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What Percentage Of Contango Oil & Gas Company (NYSEMKT:MCF) Shares Do Insiders Own?

A look at the shareholders of Contango Oil & Gas Company (NYSEMKT:MCF) can tell us which group is most powerful. Institutions will often hold stock in bigger companies, and we expect to see insiders owning a noticeable percentage of the smaller ones. I generally like to see some degree of insider ownership, even if only a little. As Nassim Nicholas Taleb said, ‘Don’t tell me what you think, tell me what you have in your portfolio.’

Contango Oil & Gas is not a large company by global standards. It has a market capitalization of US$134m, which means it wouldn’t have the attention of many institutional investors. Our analysis of the ownership of the company, below, shows that institutional investors have bought into the company. We can zoom in on the different ownership groups, to learn more about MCF.

Check out our latest analysis for Contango Oil & Gas

AMEX:MCF Ownership Summary November 12th 18

What Does The Institutional Ownership Tell Us About Contango Oil & Gas?

Institutions typically measure themselves against a benchmark when reporting to their own investors, so they often become more enthusiastic about a stock once it’s included in a major index. We would expect most companies to have some institutions on the register, especially if they are growing.

We can see that Contango Oil & Gas does have institutional investors; and they hold 54% of the stock. This implies the analysts working for those institutions have looked at the stock and they like it. But just like anyone else, they could be wrong. It is not uncommon to see a big share price drop if two large institutional investors try to sell out of a stock at the same time. So it is worth checking the past earnings trajectory of Contango Oil & Gas, (below). Of course, keep in mind that there are other factors to consider, too.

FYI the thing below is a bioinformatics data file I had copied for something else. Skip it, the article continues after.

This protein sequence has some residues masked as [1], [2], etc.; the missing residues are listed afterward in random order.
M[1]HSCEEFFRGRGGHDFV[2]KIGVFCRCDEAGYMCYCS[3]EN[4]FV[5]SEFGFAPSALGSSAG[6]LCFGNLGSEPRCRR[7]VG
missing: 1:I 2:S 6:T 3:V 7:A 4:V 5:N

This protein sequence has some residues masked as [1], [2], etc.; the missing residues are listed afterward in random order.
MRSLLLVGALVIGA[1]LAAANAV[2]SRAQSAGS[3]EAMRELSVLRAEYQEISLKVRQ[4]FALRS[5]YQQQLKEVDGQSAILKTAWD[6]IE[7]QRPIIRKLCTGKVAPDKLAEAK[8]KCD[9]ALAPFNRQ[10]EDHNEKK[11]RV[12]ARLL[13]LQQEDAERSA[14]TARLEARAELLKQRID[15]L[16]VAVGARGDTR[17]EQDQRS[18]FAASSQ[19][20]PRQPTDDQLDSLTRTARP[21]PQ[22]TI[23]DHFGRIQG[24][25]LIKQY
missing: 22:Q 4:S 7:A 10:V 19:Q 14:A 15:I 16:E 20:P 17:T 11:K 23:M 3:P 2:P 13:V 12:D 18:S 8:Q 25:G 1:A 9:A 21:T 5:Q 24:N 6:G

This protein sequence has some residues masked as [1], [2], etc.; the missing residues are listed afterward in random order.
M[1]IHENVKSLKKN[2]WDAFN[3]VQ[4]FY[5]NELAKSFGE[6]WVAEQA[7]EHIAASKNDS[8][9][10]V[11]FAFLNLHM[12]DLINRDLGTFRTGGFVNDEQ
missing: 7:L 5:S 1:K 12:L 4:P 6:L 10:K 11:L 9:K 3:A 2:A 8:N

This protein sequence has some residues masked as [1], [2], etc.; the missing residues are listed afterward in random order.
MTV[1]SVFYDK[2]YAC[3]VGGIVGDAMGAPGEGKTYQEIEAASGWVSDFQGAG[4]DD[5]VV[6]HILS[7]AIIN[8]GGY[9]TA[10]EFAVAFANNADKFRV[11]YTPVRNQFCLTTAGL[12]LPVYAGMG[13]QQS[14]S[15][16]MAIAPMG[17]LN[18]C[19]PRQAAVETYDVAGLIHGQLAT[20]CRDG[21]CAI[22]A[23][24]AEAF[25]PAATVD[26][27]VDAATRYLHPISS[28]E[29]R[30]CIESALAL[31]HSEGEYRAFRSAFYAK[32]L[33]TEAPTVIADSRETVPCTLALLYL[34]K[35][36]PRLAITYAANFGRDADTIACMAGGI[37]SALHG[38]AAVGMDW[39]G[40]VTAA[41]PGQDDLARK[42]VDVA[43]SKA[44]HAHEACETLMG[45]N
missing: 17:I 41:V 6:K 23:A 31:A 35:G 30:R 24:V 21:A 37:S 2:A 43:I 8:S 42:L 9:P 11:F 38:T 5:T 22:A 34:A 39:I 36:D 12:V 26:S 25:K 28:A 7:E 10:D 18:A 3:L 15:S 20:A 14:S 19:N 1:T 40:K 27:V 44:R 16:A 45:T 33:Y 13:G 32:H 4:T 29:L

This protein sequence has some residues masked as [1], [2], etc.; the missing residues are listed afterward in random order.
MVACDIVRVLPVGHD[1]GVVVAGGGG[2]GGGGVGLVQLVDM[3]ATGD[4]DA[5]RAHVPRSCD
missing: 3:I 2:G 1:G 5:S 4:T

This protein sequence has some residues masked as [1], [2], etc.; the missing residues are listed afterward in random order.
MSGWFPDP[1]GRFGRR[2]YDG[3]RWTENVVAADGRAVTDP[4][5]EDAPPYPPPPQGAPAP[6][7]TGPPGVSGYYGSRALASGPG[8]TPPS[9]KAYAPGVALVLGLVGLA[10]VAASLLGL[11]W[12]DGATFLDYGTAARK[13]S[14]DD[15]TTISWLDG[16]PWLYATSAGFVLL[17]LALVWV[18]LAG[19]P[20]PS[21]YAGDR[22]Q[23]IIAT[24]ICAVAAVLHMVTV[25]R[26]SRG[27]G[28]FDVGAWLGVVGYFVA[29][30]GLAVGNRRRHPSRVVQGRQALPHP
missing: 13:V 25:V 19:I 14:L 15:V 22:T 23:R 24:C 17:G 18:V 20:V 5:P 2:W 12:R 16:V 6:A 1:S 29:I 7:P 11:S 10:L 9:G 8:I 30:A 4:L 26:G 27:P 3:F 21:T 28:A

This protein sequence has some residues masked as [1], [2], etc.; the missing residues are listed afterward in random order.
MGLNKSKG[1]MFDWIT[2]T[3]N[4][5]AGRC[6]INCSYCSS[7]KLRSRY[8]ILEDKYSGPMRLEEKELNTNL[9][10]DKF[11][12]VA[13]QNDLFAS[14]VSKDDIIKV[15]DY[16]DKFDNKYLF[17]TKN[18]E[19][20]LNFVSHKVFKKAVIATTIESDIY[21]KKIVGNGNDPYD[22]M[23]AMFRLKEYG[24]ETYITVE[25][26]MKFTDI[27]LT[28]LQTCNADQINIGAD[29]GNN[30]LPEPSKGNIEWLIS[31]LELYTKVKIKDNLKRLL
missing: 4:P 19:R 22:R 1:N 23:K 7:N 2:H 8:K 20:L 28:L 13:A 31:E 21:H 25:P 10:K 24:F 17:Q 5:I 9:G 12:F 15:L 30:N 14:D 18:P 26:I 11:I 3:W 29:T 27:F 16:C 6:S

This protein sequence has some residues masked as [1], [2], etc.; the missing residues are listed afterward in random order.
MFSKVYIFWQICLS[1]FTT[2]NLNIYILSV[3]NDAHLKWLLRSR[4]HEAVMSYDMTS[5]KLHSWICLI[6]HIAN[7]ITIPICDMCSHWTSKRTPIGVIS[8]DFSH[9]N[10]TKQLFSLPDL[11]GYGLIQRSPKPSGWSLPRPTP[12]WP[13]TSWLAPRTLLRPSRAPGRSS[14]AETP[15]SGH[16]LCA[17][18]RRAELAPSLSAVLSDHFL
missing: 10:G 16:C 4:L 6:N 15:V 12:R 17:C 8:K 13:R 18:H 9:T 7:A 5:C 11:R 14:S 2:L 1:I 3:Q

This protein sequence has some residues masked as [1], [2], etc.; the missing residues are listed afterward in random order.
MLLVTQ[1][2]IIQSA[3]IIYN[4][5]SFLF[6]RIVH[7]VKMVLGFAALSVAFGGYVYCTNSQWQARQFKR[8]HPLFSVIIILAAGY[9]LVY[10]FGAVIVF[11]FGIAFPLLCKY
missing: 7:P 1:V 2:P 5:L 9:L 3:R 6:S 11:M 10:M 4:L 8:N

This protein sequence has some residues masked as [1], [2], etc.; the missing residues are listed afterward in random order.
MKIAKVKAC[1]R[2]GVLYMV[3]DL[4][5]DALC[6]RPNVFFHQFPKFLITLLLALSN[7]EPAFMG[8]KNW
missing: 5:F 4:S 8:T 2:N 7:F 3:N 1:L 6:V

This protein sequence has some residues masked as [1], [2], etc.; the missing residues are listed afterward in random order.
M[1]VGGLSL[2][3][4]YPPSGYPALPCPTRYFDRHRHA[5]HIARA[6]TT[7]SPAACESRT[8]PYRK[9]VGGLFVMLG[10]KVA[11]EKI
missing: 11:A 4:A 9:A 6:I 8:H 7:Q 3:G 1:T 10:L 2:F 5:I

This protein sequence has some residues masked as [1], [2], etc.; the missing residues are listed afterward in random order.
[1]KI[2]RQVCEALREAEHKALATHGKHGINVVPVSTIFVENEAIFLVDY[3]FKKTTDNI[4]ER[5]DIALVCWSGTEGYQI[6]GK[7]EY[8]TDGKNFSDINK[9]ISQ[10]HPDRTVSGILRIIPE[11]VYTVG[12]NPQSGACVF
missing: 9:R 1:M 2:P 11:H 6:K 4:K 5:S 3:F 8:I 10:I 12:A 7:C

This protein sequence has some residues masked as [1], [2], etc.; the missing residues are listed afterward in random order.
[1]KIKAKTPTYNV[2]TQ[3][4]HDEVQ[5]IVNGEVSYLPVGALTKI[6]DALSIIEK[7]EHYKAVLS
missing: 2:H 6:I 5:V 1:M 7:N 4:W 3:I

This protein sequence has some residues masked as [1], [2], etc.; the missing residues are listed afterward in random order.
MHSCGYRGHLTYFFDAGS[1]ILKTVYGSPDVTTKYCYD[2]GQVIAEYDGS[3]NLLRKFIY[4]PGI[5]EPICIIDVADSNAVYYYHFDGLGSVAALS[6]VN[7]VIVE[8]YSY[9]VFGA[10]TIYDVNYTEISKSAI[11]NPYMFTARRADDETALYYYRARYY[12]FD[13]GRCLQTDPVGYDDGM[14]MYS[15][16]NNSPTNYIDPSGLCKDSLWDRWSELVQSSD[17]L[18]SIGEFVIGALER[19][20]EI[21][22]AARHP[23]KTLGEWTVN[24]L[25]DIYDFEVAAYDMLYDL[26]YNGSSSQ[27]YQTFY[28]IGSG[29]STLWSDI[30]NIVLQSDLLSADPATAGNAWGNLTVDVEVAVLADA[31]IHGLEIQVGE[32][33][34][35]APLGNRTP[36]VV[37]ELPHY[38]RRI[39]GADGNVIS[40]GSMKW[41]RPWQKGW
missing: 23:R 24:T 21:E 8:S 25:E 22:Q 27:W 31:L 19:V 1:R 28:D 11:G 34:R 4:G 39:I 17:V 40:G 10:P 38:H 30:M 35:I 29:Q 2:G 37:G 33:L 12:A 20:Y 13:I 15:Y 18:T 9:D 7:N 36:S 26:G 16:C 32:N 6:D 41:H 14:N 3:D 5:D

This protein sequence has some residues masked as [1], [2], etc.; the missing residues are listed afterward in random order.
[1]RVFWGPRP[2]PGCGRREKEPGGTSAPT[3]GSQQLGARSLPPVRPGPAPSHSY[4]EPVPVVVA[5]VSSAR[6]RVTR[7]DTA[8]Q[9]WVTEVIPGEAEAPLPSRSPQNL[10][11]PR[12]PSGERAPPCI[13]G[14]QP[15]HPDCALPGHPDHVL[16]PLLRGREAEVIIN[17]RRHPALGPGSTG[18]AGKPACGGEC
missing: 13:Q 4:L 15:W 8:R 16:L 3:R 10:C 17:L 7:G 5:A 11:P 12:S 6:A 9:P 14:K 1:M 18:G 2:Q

AMEX:MCF Income Statement Export November 12th 18

Investors should note that institutions actually own more than half the company, so they can collectively wield significant power. Contango Oil & Gas is not owned by hedge funds. There are plenty of analysts covering the stock, so it might be worth seeing what they are forecasting, too.

Insider Ownership Of Contango Oil & Gas

The definition of company insiders can be subjective, and does vary between jurisdictions. Our data reflects individual insiders, capturing board members at the very least. The company management answer to the board; and the latter should represent the interests of shareholders. Notably, sometimes top-level managers are on the board, themselves.

I generally consider insider ownership to be a good thing. However, on some occasions it makes it more difficult for other shareholders to hold the board accountable for decisions.

Our information suggests that insiders maintain a significant holding in Contango Oil & Gas Company. Insiders have a US$24m stake in this US$134m business. It is great to see insiders so invested in the business. It might be worth checking if those insiders have been buying recently.

General Public Ownership

With a 27% ownership, the general public have some degree of sway over MCF. While this size of ownership may not be enough to sway a policy decision in their favour, they can still make a collective impact on company policies.

Next Steps:

It’s always worth thinking about the different groups who own shares in a company. But to understand Contango Oil & Gas better, we need to consider many other factors.

Many find it useful to take an in depth look at how a company has performed in the past. You can access this detailed graph of past earnings, revenue and cash flow .

But ultimately it is the future, not the past, that will determine how well the owners of this business will do. Therefore we think it advisable to take a look at this free report showing whether analysts are predicting a brighter future.

NB: Figures in this article are calculated using data from the last twelve months, which refer to the 12-month period ending on the last date of the month the financial statement is dated. This may not be consistent with full year annual report figures.

To help readers see past the short term volatility of the financial market, we aim to bring you a long-term focused research analysis purely driven by fundamental data. Note that our analysis does not factor in the latest price-sensitive company announcements.

The author is an independent contributor and at the time of publication had no position in the stocks mentioned. For errors that warrant correction please contact the editor at editorial-team@simplywallst.com.